English Pronunciation: Difference between the sounds /e/ and /æ/

Miriam Herud

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Let’s take a closer look at a common pronunciation mistake, namely the difference between the sounds /æ/ such as in cat and /e/ such as in mess. You may look at them and say: “they sound pretty much the same to me”, but what you consider a subtle, unnoticeable difference can cause confusion and misunderstanding in speech, so don’t dismiss it so quickly.

First of all, there this simple short sound /e/ such as in friend, pen or get. To produce this sound, your mouth should be mid-open – not too much, not too little. Spread your lips a bit and place the sides of your tongue against the upper back teeth, but do not press – the muscles in your tongue should be relaxed. And make the sound: /e/. It’s pretty much the same as the Slovak /e/. Try to practice it: heavy metal / elegant dress / next Wednesday / get better

And now comes the pain (for many of you J). The sound /æ/ such as in bank, laugh or apple. For the Slovaks, this sound is not natural since we don’t use it very often in the Slovak language, so from experience I know that students tend to feel uncomfortable and awkward when they have to open their mouth that much to make it. To produce it, first of all you have to drop your lower jaw and relax everything – relax your jaw, relax your lips, relax your tongue. Nothing should be tense. Place your tongue on the floor of your mouth, very low. The tip of your tongue should be touching your lower front teeth very lightly. Now, produce the sound: /æ/. Here are some expressions to practice: last chance / bad example / handsome actor / black cat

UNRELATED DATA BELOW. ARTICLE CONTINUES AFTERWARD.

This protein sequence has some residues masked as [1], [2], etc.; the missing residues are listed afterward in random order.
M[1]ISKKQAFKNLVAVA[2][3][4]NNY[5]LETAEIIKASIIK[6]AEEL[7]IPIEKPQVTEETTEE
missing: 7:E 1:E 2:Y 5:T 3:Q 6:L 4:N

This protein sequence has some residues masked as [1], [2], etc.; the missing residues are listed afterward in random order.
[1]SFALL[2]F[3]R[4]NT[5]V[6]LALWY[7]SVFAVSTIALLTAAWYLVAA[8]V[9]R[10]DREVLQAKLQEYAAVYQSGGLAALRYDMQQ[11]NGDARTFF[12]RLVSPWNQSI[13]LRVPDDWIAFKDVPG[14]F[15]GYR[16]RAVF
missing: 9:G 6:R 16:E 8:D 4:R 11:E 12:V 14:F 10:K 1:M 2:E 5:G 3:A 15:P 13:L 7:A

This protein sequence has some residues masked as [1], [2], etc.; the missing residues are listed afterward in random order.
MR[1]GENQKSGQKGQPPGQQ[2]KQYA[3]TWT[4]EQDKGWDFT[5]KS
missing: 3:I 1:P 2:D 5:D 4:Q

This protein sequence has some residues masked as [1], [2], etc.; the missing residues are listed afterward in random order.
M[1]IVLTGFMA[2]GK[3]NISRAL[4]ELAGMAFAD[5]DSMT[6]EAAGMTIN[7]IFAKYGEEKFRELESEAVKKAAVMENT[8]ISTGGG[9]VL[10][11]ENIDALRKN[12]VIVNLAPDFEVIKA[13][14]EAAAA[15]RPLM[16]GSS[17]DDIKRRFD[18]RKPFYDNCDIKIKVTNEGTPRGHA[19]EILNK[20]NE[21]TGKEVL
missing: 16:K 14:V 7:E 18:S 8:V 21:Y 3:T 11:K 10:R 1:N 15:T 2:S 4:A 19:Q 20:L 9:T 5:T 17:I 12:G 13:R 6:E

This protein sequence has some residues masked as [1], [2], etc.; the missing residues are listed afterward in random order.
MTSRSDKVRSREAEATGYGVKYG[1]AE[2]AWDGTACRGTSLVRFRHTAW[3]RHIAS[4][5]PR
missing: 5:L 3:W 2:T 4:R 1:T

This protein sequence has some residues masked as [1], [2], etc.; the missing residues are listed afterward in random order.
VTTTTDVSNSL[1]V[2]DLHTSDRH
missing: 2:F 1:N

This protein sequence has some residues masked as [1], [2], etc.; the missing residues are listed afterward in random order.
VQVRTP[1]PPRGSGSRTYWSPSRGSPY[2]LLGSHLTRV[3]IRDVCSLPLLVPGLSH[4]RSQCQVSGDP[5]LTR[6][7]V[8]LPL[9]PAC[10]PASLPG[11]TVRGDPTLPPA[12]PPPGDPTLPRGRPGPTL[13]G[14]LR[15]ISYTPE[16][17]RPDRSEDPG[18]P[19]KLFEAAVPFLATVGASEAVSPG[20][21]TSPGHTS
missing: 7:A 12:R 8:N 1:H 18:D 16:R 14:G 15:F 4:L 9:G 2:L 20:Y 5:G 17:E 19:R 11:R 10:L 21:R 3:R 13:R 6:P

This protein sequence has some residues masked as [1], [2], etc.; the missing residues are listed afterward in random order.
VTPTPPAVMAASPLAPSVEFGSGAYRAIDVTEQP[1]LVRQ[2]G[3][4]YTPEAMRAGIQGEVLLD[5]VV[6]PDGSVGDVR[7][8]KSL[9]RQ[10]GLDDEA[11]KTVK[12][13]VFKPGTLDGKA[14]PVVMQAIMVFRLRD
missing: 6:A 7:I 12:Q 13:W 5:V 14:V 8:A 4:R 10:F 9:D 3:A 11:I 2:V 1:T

This sound /æ/ is basically between /e/ like in bed and /ʌ/ like in bud. It has a bit of both, and yet it sounds different from both. Compare these three:

Bed /bed/                         Bad /bæd/              Bud /bʌd/

As you can hear, /æ/ such as in bad is a tiny little bit longer than /e/ and /ʌ/. I could say: “I’m going to bed because of my bad allergies to all those buds that are blooming now.”

Here are a couple of more examples to demonstrate how the wrong pronunciation of the two vowels can change the meaning:

Dead /ded/             Dad /dæd/

The first word – dead – means no longer alive, e.g. He’s been dead for 10 years. Second – dad – is an informal word for father. E.g. She still lives with her mom and dad.

Another pair:

Men /men/              Man /mæn/

This is what lots of students confuse and mistake – the singular and plural of the word, which they wrongly pronounce in the same way using the vowel /e/ for both. Then imagine how misleading and a bit unsettling it would be to hear somebody say: “She has a baby with the /men/. Using the sound /e/ in the word men, we’re expressing plural, so that would mean she conceived the baby with two or more men… And now compare it with: “She has a baby with the /mæn/. – A whole different story as the sound /æ/ in the word man expresses singular, hence she has the baby with one and only one man.

Finally, this last example:

Pen /pen/                          Pan /pæn/

In this case we’re talking about two different objects. Again, imagine that I don’t care about pronunciation and I tell you: “I threw a house-warming party last Friday and my friends got me a /pen/”. So you’d get the idea of my friends giving me an instrument for writing as a present – a pen. I’m not saying it’s an awful present, especially if you go by the saying never look a gift horse in the mouth, but that’s not what I meant to say. I wanted to say that my friends got me a /pæn/ which is a metal container used for cooking – a much better and more appropriate present, given the occasion, I think.

So as you can see, pronunciation does matter. Not only you sound better when you pronounce properly, but you also prevent possible, sometimes awkward, misunderstandings.